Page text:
Archive | June, 2017

john Bucchino and friends

30 Jun

AT THE St James Studio 2013
John Bucchino is a charismatic and hugely talented multi award winning Broadway composer who writes songs about relationships.Some sentimental – some cynical – many of them heart breaking. The nearest thing we have these days to my particular hero, Lorenz Hart.
Bucchino’s songs have been recorded by Art Garfunkel, Liza Minnelli, Patti Lu Pone, Barbara Cook, Michael Feinstein – the list goes on. I know Michael Feinstein will not object to being quoted here. His songs are ‘continuing the evolution of classic American popular song’ You just have to read the titles of the songs to get that feeling of anticipation, knowing there is going to be something heartfelt – a universal emotional high. “That Smile”, “I miss you when you’re here”, “Contact High”, “Don’t ever stop saying I love you”, “I’ve learned to let things go”. The experiences of each song are so different but so acutely observed and recognisable to anyone who has ever been in love.
Last year I missed his performance when he appeared at the St James Studio to rapturous applause in his sell out concert – this year I was determined to be there to see his work performed by 10 established first class singers.
There are some highlights for me Jonny Barr sings ‘If I ever say I’m over you’ a song that drags the tears out of your heart. “One white dress” sung by Sophia Ragavelas – about a tomboy who is getting married and her reaction to her wedding dress is pure ecstasy. Matthew Barrow sings an up tempo number “Painting my kitchen” (many coats of colours). Danish singer causes gasps of admiration the minute he appears because of his handsome appearance – which is matched by the beauty of his singing voice.
John himself sings the most amusing song about his vengeance on an ex lover “On my bedside table”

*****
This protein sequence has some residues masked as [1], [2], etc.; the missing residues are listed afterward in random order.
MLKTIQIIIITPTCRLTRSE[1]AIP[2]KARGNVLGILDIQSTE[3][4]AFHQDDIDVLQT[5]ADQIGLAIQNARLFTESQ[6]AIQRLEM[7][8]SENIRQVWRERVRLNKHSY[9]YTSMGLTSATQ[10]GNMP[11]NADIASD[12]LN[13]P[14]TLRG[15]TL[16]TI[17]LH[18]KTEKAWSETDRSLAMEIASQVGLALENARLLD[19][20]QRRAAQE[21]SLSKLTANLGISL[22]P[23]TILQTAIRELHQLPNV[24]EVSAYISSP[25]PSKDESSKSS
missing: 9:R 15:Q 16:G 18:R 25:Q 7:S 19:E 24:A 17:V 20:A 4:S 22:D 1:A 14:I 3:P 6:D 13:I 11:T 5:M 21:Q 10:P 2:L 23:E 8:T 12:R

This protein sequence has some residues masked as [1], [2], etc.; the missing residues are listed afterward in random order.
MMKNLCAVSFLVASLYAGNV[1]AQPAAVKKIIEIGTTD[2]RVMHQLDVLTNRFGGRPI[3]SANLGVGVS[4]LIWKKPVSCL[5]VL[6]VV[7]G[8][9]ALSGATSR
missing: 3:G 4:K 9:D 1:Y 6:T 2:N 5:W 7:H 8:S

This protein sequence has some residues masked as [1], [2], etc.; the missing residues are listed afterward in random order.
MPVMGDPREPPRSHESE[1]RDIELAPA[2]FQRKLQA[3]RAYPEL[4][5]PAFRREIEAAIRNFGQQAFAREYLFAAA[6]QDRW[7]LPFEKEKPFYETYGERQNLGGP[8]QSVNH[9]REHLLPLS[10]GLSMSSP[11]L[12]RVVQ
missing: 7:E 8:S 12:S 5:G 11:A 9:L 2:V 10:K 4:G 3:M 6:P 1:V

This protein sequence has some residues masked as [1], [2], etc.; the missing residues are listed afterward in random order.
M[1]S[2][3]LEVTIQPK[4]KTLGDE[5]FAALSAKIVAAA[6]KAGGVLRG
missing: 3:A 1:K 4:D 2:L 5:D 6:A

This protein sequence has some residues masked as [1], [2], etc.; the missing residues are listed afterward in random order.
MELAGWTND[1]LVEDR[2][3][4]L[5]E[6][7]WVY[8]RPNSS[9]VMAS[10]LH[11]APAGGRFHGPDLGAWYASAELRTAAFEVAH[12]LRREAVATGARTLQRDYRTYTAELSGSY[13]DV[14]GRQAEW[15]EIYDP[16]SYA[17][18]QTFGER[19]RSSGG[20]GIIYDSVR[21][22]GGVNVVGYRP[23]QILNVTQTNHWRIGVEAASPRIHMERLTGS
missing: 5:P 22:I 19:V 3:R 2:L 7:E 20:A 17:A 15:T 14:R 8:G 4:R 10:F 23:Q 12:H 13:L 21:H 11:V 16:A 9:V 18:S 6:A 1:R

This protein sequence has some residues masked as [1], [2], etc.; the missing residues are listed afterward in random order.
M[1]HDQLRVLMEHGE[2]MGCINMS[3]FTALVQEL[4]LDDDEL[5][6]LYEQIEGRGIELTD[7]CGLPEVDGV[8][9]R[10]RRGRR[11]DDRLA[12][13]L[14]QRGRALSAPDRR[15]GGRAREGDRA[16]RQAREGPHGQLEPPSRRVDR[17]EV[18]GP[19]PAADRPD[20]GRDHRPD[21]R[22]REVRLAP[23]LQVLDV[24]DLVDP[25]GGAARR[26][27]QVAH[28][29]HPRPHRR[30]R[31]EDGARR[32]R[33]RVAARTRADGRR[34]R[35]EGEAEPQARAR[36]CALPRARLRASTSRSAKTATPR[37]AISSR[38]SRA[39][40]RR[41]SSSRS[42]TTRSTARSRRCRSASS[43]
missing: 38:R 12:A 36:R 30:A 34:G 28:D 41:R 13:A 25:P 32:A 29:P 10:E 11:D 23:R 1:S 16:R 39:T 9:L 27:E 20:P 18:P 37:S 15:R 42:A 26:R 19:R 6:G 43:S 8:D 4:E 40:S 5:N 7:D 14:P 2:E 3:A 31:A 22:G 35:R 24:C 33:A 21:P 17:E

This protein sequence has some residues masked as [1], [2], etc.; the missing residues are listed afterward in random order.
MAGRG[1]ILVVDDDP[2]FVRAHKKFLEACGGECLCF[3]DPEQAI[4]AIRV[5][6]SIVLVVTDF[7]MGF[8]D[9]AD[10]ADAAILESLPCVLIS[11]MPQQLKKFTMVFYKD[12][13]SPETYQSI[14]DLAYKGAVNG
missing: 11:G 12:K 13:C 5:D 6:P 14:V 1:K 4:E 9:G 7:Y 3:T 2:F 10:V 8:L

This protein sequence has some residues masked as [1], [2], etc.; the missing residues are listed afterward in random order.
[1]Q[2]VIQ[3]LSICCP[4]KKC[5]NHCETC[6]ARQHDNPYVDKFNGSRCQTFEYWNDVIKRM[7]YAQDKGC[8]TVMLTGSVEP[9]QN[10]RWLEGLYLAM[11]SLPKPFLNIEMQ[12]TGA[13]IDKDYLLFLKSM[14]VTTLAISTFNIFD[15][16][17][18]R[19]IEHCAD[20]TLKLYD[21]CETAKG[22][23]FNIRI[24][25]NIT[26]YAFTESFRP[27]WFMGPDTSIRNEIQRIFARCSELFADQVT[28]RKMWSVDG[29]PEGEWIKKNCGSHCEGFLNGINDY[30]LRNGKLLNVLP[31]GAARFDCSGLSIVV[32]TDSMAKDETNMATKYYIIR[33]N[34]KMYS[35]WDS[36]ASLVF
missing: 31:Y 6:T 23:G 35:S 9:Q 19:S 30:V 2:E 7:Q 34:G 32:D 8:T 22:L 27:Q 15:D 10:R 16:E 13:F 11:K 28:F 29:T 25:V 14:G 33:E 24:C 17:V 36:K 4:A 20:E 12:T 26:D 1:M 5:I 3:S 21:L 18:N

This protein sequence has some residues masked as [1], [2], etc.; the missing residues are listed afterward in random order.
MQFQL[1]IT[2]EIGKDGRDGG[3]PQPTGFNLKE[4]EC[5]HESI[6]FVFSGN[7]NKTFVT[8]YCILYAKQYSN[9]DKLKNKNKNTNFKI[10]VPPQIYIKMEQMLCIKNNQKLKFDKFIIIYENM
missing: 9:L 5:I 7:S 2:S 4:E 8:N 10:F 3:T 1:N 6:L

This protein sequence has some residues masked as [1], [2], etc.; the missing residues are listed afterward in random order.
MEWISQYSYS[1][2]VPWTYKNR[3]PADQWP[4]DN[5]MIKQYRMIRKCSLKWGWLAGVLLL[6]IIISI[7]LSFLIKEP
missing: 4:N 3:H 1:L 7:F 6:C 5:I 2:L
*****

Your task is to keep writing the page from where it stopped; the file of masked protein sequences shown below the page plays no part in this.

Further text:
A privilege to spend a Sunday afternoon with this enchanting man!
Performers include John Barr, Amelia Cormack, Sophia Ragavelas, Matthew Barrow, Ashley Robinson, Christian Lund, Phoebe Coupe, Linnea Stenbeck, Suzanna Kempner, Belinda Wollaston & Hila Plitman.

James Bonney MP

22 Jun


By Ian Buckley
AT THE White Bear Theatre, Kennington.
Described in the blurb as a Swashbuckling moderate, James Bonney is a labour politician who doesn’t know his left from his right – he obviously swept into parliament during the Blair era. He is baffled by Malcolm R ose (Ciaran Lonsdale) an ardent supporter of Socialism who is living with his dearly beloved daughter Kate( Ellan West)– a girl who loves her rich and popular Daddy as much as she loves her Socialist boyfriend – and Yoga. It must have been a shock to him in the same way as Jeremy Corbyn was to the Blairites in the labour party.
To complicate things further, James Has a loving and trusting wife Christine (Karen McCaffrey) who even cleans his office for him – I think it’s his office, the scenery is discombobulating as I will explain in a minute. But he is also having a torrid affair with Jennifer, his secretary, played by Louise Tyler. He gets an email which accuses him of the misdoing. and James is worried that if a scandal gets in the Red Tops he will not get his expected seat in the cabinet. The bearer of the bad news is his Agent George Jenner who is of course in love with Christine. So there are complications within complications.